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Indonesian Christian Leaders Call for Calm as Police Probe into Killings of Three Christian Girls

Religious Leaders in Indonesia have been trying to resist the rising tension between Christians and Muslims since three young Christians were beheaded on Saturday.

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By Eunice Or, Gospel Herald Reporter
November 4, 2005|7:45 pm

Religious Leaders in Indonesia have been trying to resist the rising tension between Christians and Muslims since three young Christians were beheaded on Saturday.

According to the Indonesia-based Jakarta Post newspaper, the Chairman of the Indonesian Communion of Churches (PGI), the Rev. Andreas Yewangoe, denied speculation that religious motives were behind the murders. He added that the Christian and Muslim communities in Indonesia were making good progress in their interfaith relationship.

"Why did the killings take place as both the Muslim and Christian communities were successfully improving their hostile relationship?" ask Yewangoe as he spoke to the Jakarta Post.

Yewangoe added that some PGI officials were sent to Poso, where the murders took place, to calm down Christians and prevent them from taking revenge.

Din Syamsuddin, Chairman of Muhammadiyah – the second largest Muslim group in the nation as well as a long-standing social-religious organization aimed at adapting Islam to modern Indonesian life – was quoted by Jakarta Post as saying, "We strongly condemn the incident, and believe me that this has nothing to do with ties between Muslims and Christians."

Syamsuddin condemned the killings and called those murderers "atheists," the Jakarta Post reported.

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A former Indonesian president and well-renowned Muslim figure Abdurrahman Gus Dur Wahid echoed the sentiments, saying, "The murders were perpetrated by heartless people. No religion teaches us to kill our brothers and sisters,” according to the Jakarta Post.

The tension between Christians and Muslims was reignited as three high school students, age 16 to 19-year-old, were beheaded by six unidentified men wielding machetes while on their way to school in the city of Poso, in the province of Central Sulawesi, according to a report by Reuters. Their heads were found at separate sites two hours later by residents.

The beheading has placed strain on the country in light of the escalating violence against Christians and dozens of alleged government-sponsored church closures in West Java. The massive coverage by the media has also drawn much international attention. Reports of the killings were featured across the front pages of virtually all Indonesian newspapers on Sunday, Reuters reported.

The international Christian persecution watchdog, International Christian Concern (ICC), warned of a pattern of persecution against Indonesian Christians in a statement released on Oct. 29, noting that "Radical Islamists have been increasingly forcing churches to close with and without help from local authorities."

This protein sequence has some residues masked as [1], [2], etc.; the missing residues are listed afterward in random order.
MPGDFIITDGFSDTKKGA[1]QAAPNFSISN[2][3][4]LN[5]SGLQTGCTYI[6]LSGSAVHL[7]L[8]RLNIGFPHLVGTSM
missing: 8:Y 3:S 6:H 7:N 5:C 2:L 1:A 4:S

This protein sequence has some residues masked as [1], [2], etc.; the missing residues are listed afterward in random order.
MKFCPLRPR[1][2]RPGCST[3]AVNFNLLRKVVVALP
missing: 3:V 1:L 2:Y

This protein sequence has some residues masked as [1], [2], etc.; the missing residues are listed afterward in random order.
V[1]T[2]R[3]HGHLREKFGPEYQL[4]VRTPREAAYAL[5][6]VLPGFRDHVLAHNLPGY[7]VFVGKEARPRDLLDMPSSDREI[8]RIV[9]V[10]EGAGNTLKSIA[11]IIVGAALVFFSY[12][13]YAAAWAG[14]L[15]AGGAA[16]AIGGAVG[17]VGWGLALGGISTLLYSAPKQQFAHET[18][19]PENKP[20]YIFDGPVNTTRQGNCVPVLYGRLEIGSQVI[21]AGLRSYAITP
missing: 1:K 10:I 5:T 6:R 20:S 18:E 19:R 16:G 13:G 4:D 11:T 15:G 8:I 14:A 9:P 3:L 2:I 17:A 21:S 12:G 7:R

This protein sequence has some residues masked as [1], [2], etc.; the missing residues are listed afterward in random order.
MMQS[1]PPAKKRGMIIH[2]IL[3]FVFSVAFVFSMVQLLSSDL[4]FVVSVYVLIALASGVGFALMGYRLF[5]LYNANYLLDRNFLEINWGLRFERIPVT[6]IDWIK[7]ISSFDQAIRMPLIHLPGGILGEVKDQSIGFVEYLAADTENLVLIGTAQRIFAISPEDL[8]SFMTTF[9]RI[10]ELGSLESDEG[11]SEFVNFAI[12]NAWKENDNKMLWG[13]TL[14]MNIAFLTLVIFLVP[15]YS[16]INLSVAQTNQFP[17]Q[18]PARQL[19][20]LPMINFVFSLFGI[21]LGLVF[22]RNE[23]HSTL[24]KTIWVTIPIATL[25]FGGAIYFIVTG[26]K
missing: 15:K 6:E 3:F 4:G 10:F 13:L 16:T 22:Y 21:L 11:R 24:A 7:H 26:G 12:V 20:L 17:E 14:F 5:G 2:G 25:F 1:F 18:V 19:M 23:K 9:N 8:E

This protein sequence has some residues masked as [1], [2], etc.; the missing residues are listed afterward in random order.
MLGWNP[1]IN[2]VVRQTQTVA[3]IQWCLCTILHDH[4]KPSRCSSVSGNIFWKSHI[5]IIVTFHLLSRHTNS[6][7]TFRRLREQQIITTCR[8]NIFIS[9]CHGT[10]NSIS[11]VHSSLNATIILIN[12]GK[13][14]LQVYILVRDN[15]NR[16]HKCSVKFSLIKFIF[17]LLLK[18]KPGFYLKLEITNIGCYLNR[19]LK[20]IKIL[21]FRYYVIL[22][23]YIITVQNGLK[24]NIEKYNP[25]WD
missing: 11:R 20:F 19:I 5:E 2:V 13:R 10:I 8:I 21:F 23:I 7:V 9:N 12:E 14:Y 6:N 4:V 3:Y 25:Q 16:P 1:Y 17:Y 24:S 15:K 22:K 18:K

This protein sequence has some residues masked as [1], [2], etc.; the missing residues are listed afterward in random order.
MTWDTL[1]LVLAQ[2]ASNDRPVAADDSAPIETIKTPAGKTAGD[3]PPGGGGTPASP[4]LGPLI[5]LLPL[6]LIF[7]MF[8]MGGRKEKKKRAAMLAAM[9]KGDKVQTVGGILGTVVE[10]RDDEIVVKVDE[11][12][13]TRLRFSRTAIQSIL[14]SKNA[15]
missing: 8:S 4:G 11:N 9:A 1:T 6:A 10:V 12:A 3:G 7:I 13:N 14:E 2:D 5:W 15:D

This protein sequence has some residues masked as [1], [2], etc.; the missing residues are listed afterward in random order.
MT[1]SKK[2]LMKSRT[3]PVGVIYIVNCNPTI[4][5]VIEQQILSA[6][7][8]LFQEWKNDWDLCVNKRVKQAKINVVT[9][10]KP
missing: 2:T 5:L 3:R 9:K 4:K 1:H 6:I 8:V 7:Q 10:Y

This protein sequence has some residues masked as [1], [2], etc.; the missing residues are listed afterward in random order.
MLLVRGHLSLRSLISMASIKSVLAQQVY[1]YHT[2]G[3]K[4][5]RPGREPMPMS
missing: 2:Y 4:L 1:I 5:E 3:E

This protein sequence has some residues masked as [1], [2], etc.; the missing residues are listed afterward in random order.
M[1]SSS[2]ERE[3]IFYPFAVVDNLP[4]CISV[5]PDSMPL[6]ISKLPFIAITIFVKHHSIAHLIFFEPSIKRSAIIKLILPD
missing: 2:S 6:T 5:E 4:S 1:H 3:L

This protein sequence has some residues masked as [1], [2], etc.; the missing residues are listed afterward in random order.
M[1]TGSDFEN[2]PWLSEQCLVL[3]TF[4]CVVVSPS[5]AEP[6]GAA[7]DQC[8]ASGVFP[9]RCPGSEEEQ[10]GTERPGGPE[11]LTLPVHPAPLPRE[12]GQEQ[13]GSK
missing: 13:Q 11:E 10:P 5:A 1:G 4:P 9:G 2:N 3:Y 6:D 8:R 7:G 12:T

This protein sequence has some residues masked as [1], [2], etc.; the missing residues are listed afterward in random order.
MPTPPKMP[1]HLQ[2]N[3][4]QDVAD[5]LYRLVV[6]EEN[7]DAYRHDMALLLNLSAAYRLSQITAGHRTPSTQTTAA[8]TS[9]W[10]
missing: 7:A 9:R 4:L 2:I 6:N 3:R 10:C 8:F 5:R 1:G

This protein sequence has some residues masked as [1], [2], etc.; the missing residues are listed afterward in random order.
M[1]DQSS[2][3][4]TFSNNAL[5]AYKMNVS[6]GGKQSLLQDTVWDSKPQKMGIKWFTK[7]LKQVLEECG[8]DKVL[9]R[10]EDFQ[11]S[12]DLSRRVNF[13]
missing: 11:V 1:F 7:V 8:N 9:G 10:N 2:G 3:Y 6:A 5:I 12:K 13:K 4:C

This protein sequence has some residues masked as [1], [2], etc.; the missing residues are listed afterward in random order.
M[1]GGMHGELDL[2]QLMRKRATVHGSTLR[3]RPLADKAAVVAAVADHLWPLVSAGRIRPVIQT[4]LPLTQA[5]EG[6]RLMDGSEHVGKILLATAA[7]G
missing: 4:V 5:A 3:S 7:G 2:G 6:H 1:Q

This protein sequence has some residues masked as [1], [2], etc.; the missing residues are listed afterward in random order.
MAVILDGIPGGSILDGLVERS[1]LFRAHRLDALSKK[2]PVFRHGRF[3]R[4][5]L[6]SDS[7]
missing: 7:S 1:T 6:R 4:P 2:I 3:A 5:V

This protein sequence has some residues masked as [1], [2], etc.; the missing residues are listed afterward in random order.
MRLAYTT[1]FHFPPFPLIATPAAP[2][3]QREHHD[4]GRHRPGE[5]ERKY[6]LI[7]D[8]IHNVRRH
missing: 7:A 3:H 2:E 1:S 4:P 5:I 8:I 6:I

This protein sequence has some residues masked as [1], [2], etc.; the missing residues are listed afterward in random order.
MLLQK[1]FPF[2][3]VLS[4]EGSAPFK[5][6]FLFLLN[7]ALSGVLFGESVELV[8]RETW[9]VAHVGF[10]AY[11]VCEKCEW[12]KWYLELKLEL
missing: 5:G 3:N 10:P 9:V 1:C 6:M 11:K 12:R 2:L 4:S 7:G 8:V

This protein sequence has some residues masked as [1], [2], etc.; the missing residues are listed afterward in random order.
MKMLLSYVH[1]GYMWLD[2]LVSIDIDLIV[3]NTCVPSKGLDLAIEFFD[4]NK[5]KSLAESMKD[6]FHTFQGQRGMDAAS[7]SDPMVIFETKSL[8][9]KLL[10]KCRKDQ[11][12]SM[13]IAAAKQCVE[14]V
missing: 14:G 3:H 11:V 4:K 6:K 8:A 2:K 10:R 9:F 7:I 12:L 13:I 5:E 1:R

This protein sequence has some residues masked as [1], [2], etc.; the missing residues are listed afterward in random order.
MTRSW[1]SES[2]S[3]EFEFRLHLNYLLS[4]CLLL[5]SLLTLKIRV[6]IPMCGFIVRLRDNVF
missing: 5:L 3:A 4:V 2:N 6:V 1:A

ICC described the beheading of the three Christians on Saturday as "a dramatic turn for the worse."

According to Reuters, the Vatican called the killings "barbaric" in a statement and said the pope would pray for "the return of peace among the people" of the region over the last couple months.

"In the holy month of Ramadan, we are again shocked by a sadistic crime in Poso that claimed the lives of three school students," Indonesian President Susilo Bambang Yudhoyono told the Associated Press (AP), "I condemn this barbarous killing, whoever the perpetrators are and whatever their motives."

The president immediately ordered the police to probe into the murders and hunt for the killers on Saturday, reported AP. In addition, more than 1,000 police have been deployed to secure the troubled city of Poso. According to Reuters, Made Rai, a police official at Poso said more than 300 additional officers are expected to arrive on Monday.

Rai told Reuters over a phone interview on Monday, "So far no witness has been questioned and no suspect arrested."

Sources say Poso has been a place of Muslim-Christian clashes from 1998 through 2001 and violence has killed around 2,000 people.

According to Jakarta Post, the Indonesia government has blamed the nationwide violence, especially those against Christians, on terrorist groups. The moderate image of Indonesia – the world’s most populous Islamic country – has been breaking down after waves of alleged terrorist attacks over the recent years, Reuters reported.

Meanwhile, Yewangoe, chairman of PGI, urged the Indonesian president Yudhoyono to immediately capture the perpetrators of last Saturday’s triple murder and unearth the real motive behind the crime, according to Jakarta Post.

Yewangoe lamented that President Yudhoyono has not kept the promise that he made ahead of last year’s presidential election, to deal with the uprising violence across the country, Jakarta Post reported.

"I remember that it was during a meeting on Aug. 23 last year, that I reminded Susilo that weak law enforcement was the key problem to dealing with escalating tension among religious adherents in this country. We asked him to address the issue accordingly after he won the election," Yewangoe stated, however "violence has continued to occur. There is no other way to stop it but to impose stiff legal sanctions against the perpetrators."

ICC, in a statement, has called on all concerned individuals to contact the Indonesian embassy to request for the protection of Christians in Poso as well as to end the pattern of Church closings in West Java.

 

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